Western Digital's (NASDAQ:WDC) stock recently plunged after the hard drive maker followed up a first-quarter earnings beat with mixed guidance and the announcement that CEO Steve Milligan would retire. However, investors seemed to ignore some clear signs that this cyclical data storage stock is finally on the cusp of a turnaround.

Understanding WD's core business

Western Digital is the world's top maker of platter-based HDDs (hard disk drives). HDDs face tough competition from flash-based SSDs (solid-state drives), which are smaller, faster, more power-efficient, and less prone to damage.

Four platter-based HDDs.

Image source: Getty Images.

To keep pace with SSD makers, WD bought SanDisk, one of the world's largest makers of flash memory (NAND) chips and SSDs, in 2016. However, both the HDD and SSD markets were slammed by cyclical headwinds over the past year.

WD's HDD business, which generated 60% of its revenue during the first quarter, struggled with soft enterprise demand, lower PC sales, and competition from SSDs. Its flash memory business, which accounted for the remaining 40%, struggled with a global decline in NAND prices.

Spotting the turnaround

Instead of expecting year-over-year growth, investors should be looking for sequential growth and milder year-over-year declines. Both green shoots appeared during the first quarter.

Western Digital's revenue fell 20% year over year to $4.04 billion, but that marked 11% growth from the fourth quarter and beat consensus estimates by $120 million. All three business lines -- client devices, client solutions, and data center devices and solutions -- grew sequentially.

The company's HDD revenue dipped 3% annually and improved 13% sequentially as its flash revenue fell 36% annually but improved 8% sequentially. The non-GAAP gross margins at both businesses contracted annually but expanded sequentially, and Milligan declared that "the flash industry has passed a cyclical trough":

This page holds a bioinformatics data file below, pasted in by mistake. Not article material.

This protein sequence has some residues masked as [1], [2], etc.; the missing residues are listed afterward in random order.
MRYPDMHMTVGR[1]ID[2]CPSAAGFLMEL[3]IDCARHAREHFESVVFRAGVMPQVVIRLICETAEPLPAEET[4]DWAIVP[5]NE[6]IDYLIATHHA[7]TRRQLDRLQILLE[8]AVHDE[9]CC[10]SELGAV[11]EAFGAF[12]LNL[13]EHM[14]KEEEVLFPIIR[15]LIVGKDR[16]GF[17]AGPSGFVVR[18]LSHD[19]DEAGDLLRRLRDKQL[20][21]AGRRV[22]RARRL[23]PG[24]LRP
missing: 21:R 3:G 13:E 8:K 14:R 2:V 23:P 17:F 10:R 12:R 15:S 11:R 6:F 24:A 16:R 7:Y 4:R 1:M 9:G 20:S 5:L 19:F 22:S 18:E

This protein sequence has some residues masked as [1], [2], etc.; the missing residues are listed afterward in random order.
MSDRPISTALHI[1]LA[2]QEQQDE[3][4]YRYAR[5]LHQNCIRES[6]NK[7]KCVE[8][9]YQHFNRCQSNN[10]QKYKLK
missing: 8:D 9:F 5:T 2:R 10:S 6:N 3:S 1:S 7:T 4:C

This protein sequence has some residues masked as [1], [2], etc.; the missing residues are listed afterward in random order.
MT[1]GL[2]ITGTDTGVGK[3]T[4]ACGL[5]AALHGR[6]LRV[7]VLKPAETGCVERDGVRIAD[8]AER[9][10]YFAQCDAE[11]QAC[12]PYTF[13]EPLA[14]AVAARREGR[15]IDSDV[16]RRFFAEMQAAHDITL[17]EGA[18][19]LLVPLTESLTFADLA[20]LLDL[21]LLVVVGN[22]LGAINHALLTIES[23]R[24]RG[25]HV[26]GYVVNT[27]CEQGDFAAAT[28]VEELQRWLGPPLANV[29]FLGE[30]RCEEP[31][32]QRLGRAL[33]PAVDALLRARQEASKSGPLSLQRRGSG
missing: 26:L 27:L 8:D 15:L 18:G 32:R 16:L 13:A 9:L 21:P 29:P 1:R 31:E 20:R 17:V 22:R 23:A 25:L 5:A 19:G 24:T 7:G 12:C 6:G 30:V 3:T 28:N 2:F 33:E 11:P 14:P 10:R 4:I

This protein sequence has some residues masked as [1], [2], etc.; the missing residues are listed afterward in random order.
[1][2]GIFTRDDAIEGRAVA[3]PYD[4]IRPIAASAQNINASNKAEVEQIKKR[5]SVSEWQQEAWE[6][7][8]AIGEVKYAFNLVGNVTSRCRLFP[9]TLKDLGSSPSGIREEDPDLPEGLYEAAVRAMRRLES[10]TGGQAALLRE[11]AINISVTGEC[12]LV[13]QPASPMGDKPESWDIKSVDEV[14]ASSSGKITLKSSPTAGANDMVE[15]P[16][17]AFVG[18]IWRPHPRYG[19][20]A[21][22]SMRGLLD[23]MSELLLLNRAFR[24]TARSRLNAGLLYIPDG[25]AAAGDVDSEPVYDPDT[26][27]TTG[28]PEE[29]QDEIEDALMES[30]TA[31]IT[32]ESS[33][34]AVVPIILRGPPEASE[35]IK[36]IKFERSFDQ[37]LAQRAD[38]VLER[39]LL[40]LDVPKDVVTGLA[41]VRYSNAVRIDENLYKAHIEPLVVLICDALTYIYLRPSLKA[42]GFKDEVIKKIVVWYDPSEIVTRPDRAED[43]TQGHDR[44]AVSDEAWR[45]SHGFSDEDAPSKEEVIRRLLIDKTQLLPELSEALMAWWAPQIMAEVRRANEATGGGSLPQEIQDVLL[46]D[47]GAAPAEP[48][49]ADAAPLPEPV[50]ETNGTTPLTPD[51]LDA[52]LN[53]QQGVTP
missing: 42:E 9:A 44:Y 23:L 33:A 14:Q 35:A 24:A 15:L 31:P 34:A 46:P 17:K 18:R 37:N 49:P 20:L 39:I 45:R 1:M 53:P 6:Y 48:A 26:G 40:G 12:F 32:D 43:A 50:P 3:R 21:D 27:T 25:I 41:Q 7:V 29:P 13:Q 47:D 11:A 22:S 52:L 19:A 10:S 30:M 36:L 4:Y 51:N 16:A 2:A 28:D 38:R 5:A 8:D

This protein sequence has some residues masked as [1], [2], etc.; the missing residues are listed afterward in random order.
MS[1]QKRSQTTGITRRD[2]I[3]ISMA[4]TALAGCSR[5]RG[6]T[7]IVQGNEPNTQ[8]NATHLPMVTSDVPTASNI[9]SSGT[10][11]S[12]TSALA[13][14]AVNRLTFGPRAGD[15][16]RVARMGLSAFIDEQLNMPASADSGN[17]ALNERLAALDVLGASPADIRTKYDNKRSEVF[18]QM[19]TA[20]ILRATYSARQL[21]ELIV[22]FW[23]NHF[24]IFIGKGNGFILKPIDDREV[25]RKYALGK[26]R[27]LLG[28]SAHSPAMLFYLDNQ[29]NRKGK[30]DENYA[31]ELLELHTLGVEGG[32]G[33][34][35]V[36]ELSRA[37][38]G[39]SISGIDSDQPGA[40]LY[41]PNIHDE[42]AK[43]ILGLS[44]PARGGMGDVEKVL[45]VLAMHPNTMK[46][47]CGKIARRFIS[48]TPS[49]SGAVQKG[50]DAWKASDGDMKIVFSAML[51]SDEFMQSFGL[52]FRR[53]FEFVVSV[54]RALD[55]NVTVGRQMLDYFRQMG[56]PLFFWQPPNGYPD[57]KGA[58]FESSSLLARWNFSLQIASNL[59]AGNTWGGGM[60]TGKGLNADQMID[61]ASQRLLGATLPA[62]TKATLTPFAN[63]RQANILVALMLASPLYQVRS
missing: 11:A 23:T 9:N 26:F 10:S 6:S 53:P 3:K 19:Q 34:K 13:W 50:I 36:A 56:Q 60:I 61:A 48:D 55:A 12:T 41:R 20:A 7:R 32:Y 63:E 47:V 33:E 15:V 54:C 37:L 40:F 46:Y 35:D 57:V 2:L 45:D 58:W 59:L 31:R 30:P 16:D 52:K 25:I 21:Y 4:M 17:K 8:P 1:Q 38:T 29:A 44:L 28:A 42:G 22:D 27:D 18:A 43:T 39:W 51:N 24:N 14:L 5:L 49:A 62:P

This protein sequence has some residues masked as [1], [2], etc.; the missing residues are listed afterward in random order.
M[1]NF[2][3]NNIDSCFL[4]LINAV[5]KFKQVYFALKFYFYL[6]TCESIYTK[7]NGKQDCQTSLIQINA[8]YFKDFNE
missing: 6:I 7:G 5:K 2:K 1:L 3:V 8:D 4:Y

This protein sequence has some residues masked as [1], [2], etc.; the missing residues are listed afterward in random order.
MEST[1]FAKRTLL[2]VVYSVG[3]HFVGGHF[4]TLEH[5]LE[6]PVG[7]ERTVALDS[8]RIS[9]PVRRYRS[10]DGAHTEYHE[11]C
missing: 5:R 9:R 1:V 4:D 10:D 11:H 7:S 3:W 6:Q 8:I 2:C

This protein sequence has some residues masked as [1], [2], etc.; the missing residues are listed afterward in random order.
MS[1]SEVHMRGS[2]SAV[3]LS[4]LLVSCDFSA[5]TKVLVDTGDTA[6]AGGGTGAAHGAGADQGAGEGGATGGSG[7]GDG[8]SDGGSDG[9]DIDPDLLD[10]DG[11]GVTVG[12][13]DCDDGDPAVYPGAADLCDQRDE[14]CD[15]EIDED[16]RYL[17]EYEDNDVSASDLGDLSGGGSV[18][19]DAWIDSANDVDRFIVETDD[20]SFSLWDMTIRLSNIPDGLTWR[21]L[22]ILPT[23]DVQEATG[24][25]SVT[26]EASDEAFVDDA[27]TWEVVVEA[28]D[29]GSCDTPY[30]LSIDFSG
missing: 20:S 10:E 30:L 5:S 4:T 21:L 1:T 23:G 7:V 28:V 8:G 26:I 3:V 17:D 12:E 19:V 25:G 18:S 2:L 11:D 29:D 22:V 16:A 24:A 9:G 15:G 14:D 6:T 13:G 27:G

Non-GAAP gross margin

Q1 2019

Q4 2019

Q1 2020

HDD

32.1%

28.1%

28.5%

Flash

43.8%

18.7%

19.3%

Total

38%

24.2%

24.8%

Source: Western Digital.

As a result, WD's non-GAAP net income dropped 89% annually, but more than doubled sequentially, to $101 million, or $0.34 per share, beating estimates by four cents. This indicates that WD's precipitous earnings declines likely bottomed out in the fourth quarter of 2019:

YOY growth

Q1 2019

Q2 2019

Q3 2019

Q4 2019

Q1 2020

Revenue

(3%)

(21%)

(27%)

(29%)

(20%)

Non-GAAP EPS

(15%)

(63%)

(95%)

(95%)

(89%)

YOY = Year-over-year. Source: Western Digital.

WD expects its second-quarter revenue to rise 4% sequentially (at the midpoint) and remain roughly flat year-over-year, which matches Wall Street's expectations. It expects its non-GAAP EPS to fall 62% annually (but to rise 62% sequentially) at the midpoint, but analysts had expected an annual drop of just 48%.

That projected EPS shortfall was disappointing, but it's mainly due to higher variable compensation spending which will boost its operating expenses, rather than issues with its gross margin -- which should still expand sequentially to 25%-26%.

Two SSDs placed atop a platter-based HDD.

Image source: Getty Images.

A rosy industry outlook and a leadership change

Western Digital expects the growth of exabytes in the HDD market to accelerate from nearly 30% this year to the mid-30s next year, and for bit growth in the flash market to jump from the mid-20s in 2019 to the mid-30s in 2020. It also expects the gross margin of its flash business to eventually rebound to 40%. Those forecasts suggest that WD's stock -- which trades at just 8 times forward earnings with a forward dividend yield of 3.2% -- could rebound significantly in 2020.

WD's rival Seagate (NASDAQ:STX) trades at 11 times forward earnings but pays a higher forward dividend yield of 4.4%. However, WD expects most of its growth to be driven by the improving flash market next year, while Seagate generates most of its revenue from HDDs -- which suggests that WD could outperform Seagate next year.

Steve Milligan's decision to retire after leading WD for over six years was surprising, but he'll remain onboard until a successor is appointed and will stay in an advisory role until Sept. 2020. The company's core business seems headed in the right direction as the cyclical headwinds wane, so investors shouldn't fret too much about the CEO change.

The bottom line

WD's first-quarter report wasn't perfect, but the strengths clearly outweighed the weaknesses. The company's revenue and earnings are rising sequentially, and it expects demand for both HDDs and flash memory products to improve next year. Therefore, WD's post-earnings dip looks like a promising buying opportunity for patient investors looking for an undervalued income stock.